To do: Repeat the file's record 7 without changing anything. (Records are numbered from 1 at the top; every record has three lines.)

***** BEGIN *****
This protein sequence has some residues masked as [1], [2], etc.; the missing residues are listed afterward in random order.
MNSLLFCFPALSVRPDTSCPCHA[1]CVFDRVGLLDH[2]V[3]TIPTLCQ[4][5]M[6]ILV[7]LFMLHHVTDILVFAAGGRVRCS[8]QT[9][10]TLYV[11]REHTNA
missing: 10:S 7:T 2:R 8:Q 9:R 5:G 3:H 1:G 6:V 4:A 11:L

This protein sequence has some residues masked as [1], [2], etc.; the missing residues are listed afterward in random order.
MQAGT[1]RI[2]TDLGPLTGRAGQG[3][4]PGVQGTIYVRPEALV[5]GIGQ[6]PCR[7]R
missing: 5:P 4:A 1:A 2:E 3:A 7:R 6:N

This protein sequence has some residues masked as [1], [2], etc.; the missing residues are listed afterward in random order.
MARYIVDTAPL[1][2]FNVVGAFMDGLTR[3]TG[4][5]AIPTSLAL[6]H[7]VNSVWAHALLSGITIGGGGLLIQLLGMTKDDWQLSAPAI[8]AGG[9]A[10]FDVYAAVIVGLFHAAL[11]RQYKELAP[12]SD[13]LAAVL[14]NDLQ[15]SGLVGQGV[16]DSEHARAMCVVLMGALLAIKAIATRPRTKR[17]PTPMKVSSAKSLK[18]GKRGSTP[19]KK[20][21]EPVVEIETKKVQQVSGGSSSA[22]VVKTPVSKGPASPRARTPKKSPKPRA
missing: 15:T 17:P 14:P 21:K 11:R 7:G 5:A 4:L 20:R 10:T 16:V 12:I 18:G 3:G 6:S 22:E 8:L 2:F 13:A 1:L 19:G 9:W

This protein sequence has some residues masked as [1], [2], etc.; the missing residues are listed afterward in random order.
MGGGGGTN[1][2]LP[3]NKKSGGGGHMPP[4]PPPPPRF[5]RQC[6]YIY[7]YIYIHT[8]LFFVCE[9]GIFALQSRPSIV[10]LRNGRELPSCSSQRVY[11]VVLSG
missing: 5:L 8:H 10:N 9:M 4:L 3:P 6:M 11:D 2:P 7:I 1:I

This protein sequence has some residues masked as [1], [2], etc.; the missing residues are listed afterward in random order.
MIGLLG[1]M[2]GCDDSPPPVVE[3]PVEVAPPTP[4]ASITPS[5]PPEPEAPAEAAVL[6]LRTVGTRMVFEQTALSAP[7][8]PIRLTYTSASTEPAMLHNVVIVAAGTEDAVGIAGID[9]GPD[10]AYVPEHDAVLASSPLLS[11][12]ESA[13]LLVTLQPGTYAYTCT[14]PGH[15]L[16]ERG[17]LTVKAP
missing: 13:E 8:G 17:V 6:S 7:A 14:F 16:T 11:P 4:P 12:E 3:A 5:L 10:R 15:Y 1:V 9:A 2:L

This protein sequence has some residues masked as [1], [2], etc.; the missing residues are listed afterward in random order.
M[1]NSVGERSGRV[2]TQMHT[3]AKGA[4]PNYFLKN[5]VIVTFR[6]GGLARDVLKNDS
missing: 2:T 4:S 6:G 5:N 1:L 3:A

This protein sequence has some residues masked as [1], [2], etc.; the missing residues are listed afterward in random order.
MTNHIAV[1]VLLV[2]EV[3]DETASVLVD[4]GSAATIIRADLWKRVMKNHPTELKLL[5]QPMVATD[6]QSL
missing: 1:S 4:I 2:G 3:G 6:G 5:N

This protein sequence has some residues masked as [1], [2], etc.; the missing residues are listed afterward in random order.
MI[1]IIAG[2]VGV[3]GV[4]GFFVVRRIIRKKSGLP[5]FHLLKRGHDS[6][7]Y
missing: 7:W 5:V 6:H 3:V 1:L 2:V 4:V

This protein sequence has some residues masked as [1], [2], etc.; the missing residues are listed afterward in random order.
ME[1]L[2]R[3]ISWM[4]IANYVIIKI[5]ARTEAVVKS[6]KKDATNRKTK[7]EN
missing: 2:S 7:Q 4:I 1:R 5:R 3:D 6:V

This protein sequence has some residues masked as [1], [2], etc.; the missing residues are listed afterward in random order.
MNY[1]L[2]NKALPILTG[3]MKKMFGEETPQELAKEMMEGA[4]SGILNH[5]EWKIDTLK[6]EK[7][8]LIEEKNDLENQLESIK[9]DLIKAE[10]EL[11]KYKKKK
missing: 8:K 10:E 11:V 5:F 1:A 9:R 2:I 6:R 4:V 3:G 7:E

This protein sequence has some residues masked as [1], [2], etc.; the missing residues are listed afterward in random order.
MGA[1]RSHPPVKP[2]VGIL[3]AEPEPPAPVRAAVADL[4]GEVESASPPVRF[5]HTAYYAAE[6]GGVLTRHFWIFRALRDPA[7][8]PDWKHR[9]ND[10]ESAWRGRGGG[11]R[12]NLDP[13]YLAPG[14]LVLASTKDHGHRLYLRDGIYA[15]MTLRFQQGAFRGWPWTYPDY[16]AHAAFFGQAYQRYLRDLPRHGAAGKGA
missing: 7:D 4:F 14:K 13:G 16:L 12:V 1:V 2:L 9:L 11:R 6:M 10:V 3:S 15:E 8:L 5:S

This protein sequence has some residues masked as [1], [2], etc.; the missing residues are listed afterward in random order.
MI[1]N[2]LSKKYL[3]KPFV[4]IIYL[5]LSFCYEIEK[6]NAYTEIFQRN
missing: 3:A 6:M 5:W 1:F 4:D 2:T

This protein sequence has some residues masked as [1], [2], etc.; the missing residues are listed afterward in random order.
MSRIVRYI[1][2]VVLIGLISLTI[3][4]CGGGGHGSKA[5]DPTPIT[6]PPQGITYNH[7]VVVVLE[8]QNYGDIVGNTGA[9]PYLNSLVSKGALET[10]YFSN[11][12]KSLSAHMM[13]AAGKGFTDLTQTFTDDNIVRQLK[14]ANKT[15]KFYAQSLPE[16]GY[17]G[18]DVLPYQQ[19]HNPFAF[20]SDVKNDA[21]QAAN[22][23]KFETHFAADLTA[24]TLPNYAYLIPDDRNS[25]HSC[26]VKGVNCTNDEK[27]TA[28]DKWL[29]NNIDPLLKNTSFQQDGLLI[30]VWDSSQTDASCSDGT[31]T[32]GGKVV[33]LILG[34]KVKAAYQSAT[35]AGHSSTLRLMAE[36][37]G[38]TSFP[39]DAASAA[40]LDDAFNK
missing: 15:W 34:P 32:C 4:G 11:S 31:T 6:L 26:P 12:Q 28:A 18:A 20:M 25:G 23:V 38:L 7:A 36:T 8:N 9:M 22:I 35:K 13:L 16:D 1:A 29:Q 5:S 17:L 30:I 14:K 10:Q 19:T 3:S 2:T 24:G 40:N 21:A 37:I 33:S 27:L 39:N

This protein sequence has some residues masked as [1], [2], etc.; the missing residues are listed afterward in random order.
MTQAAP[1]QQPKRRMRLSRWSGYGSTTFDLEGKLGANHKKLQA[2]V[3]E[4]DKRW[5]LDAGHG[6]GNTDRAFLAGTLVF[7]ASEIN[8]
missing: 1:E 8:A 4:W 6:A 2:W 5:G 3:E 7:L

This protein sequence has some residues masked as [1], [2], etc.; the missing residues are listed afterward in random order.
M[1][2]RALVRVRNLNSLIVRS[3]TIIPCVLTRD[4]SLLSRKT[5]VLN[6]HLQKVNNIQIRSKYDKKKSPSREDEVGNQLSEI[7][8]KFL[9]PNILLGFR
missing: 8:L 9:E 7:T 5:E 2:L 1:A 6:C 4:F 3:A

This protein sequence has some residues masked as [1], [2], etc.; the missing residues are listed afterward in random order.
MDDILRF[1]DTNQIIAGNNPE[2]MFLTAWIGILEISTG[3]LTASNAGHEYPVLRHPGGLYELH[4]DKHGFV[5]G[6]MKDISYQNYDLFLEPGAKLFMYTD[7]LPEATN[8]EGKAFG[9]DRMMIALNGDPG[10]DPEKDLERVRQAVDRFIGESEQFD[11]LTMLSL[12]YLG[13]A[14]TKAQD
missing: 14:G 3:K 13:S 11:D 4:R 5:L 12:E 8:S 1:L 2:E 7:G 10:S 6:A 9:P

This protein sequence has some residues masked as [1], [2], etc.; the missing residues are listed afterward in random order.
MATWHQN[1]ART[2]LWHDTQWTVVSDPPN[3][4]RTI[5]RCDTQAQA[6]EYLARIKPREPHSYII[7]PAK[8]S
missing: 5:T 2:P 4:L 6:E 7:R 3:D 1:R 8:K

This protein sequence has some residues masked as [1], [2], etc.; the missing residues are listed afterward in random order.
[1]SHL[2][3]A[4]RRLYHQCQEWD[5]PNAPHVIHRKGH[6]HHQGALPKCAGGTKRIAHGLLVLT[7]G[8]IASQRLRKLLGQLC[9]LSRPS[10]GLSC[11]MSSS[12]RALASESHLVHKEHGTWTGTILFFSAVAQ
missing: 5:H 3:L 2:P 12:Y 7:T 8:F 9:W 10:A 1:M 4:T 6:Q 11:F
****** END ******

This protein sequence has some residues masked as [1], [2], etc.; the missing residues are listed afterward in random order.
MTNHIAV[1]VLLV[2]EV[3]DETASVLVD[4]GSAATIIRADLWKRVMKNHPTELKLL[5]QPMVATD[6]QSL
missing: 1:S 4:I 2:G 3:G 6:G 5:N